Shadow of the Other is a discussion of how the individual has two sorts of relationships with an "other"--other individuals. The first regards the other as a s work apart is her brilliant utilization of a systematic dialectical approach to her subject, always maintaining the delicate balance between opposing tensions: masculinity and femininity, subjectivity and objectivity, passivity and activity, love and aggression, fantasy and reality, modernism and postmodernism, the intrapsychic and the intersubjective. Benjamin s work apart is her brilliant utilization (...) of a systematic dialectical approach to her subject, always maintaining the delicate balance between opposing other as a mental repository fo unwanted characteristics cast from the self. Jessica benjamin shows the implications of this dual relationship for male/female hierarchy and offers a possibility for balancing the two. This book continues the author's well-known explorations of the themes of intersubjectivity and gender, taking up issues at the forefront of contemporary debates in feminist theory and psychoanalysis. (shrink)
This paper argues that psychoanalysis enables us to see mental disorder as rooted in emotional conflicts, particularly concerning aggression, to which our species has a natural liability. These can be traced in development, and seem rooted in both parent-offspring conflict and in-group cooperation for out-group conflict. In light of this we may hope that work in psychoanalysis and neuroscience will converge in indicating the most likely paths to a better neurobiological understanding of mental disorder.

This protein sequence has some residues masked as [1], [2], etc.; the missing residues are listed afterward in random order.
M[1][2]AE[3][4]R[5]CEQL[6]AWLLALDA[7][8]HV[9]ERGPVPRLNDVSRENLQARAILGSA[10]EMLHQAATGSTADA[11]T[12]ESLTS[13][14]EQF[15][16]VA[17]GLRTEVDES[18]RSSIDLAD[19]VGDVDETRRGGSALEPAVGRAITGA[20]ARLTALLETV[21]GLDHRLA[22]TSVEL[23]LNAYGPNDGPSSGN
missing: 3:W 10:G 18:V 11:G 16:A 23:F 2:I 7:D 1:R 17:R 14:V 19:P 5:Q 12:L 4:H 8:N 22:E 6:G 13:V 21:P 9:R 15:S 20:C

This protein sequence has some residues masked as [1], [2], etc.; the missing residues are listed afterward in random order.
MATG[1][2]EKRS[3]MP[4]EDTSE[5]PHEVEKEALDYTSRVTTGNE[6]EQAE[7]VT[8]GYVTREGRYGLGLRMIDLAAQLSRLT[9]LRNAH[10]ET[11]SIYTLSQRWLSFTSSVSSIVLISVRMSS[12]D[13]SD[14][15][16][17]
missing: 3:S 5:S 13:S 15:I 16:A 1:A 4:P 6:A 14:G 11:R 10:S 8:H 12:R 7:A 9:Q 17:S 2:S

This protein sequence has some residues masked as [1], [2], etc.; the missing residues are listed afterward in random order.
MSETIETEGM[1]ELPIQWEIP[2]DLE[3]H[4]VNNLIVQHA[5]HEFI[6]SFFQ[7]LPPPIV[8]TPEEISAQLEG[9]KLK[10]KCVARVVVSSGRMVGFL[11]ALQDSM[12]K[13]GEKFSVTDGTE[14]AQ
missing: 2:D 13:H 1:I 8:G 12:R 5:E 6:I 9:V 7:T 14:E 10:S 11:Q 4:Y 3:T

This paper attempts in the first instance to clarify the application of the personal/sub-personal distinction to psychoanalysis and to indicate how this issue is related to that of psychoanalysis" epistemology. It is argued that psychoanalysis may be regarded either as a form of personal psychology, or as a form of jointly personal and sub-personal psychology, but not as a form of sub-personal psychology. It is further argued that psychoanalysis indicates a problem with the personal/sub-personal distinction itself (...) as understood by Dennett A revised view of the distinction, which is argued to reflect its true metaphysical significance, is proposed. (shrink)